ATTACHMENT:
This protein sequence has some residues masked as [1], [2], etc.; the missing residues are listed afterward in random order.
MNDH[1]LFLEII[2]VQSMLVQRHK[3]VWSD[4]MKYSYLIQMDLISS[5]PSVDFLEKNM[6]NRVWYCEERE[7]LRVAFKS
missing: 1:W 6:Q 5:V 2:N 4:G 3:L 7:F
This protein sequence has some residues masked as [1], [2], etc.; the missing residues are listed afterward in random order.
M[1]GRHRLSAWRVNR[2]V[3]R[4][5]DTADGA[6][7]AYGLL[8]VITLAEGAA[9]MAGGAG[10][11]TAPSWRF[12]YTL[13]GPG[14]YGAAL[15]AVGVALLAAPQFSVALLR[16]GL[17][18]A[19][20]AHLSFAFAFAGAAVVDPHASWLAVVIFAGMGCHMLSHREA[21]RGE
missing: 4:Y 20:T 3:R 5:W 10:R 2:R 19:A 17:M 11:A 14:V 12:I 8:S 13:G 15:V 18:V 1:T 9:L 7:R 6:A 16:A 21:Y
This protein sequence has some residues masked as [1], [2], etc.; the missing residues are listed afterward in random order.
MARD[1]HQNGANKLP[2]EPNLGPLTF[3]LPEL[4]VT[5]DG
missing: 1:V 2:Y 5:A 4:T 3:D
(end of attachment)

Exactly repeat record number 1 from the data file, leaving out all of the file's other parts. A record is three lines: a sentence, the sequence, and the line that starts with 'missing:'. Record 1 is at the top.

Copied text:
This protein sequence has some residues masked as [1], [2], etc.; the missing residues are listed afterward in random order.
MNDH[1]LFLEII[2]VQSMLVQRHK[3]VWSD[4]MKYSYLIQMDLISS[5]PSVDFLEKNM[6]NRVWYCEERE[7]LRVAFKS
missing: 1:W 6:Q 5:V 2:N 4:G 3:L 7:F